Climate change and glacier dynamics in the Caucasus and the mountains of Southern Siberia

Introduction

The Ebrus plateau, Caucus mountainsIt is widely acknowledged that glacier fluctuations are a relatively reliable indicator of climate change. Recently, much research has focused on glaciers around the world, from small mountain glaciers near the equator to the vast polar ice sheets in Greenland and Antarctica. The emerging picture is that mountain glaciers around the world are undergoing retreat and that this is almost certainly due to rising global temperatures popularly termed 'global warming'.

The recent decline in mountain glaciers is of importance for society because in many regions, they play a key role in delivering melt-water for economic, agricultural and domestic use. Of even greater concern, however, is the potential impact on sea level rise, given that more than 100 million people now live at an elevation within 1 metre of sea level. Worryingly, estimates suggest that the contribution of melting glaciers to sea level rise may be increasing.

Many studies have reported increased glacier loss from across the world, substantiating the link between glacier retreat and global warming. Glacier change has been reported from Alaska, the Canadian Arctic, the tropics, the European Alps, Patagonia, the Peruvian Andes, and the Himalayas. For some areas, the potential impacts of the projected climate change have been evaluated including the potential changes in water balance and hazards associated with enhanced glacial melt. Surprisingly absent from this list, are some of the extensive glaciated areas of the Former Soviet Union (FSU). Individual mass balance data exist for some areas but there is a lack of an up-to-date synthesis for the latter part of the twentieth century. More often than not mass balance observations are not supported by detailed meteorological and hydrological observations and detailed projections of future climate change are not available.

The recognition of these gaps in our knowledge of climate-glacier dynamics in the mountains of the FSU instigated this research.

Project Overview

Climate Change and Glacier Dynamics in the Caucasus and in the Mountains of Southern Siberia is an integrated, multi-disciplinary, international project funded by the EU INTAS programme and  The Royal Society with combined funding of approximately €300,000.

It consists of two component projects:

  • Modelling Climate Change, Glacier Dynamics, and Water Availability in the Caucasus
  • Evaluating the Recent and Future Climate Change and Glacier Dynamics in the Mountains of Southern Siberia.

The main purpose is to assess the effects of climatic change and variability on the state of glaciers and glacier-dependent water resources of Northern Eurasia, from the Caucasus Mountains to eastern Sibera. The project studies four mountainous systems: Caucasus, Altay, Sayans, and Kodar. The response of these glaciers to future climate change is uncertain because glacier locations span more than one climatic zone and are influenced by radically different precipitation and temperature regimes.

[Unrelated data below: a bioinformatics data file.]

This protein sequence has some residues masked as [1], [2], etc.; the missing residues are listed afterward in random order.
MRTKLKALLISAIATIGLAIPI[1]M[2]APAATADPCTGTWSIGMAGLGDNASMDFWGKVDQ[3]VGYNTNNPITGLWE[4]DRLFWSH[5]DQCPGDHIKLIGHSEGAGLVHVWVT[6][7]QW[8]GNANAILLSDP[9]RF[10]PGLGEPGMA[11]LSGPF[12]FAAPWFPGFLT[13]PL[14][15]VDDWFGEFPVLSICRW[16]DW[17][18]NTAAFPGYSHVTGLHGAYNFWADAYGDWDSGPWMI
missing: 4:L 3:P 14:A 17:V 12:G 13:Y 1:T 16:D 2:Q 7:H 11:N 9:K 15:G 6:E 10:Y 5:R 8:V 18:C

The project is co-ordinated by the Department of Geography, The University of Reading and has partners in the UK, Germany, Austria, Russia, and Georgia. The research programme is relevant to th e NERC research on climate change, International Polar Year, Climate and Cryosphere (CliC), and Global Land Ice Measurements from Space (GLIMS) international research projects.

The project runs from October 2005 to February 2009.

The project includes the following activities:

Glaciological monitoring and analysis

  • Mass balance monitoring and analysis of mass balance variations
  • Assessment of changes in glacier dimensions and state of glaciers through fieldwork
  • Assessment of non-climatic controls over glacier dynamics

Remote sensing

  • Assessment of changes in glacier dimensions and state of glaciers

Climate analysis and modelling

  • Assessment of the observed climatic variability and its links with changes in glacier mass balance
  • Analysis of micrometeorological controls over glacier melt
  • Construction of regional climate change scenarios through numerical regional climate modelling ( PRECIS modelling system based on the HadRM3 regional climate model) and statistical downscaling (SDSM package)

Modelling impacts of climate change on the observed and projected changes in:

  • Mass balance of individual glaciers and extent of glaciers on the scale of mountainous systems
  • Catchment-scale water balance (HBV-ETH hydrological model)

Dissemination of results to the potential users and stakeholders

  • The potential users are academics conducting research into the impacts of climate change, environmentalists, local practitioners and decision-makers. Data will be available via this web site.

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Dr Maria Shahgedanova

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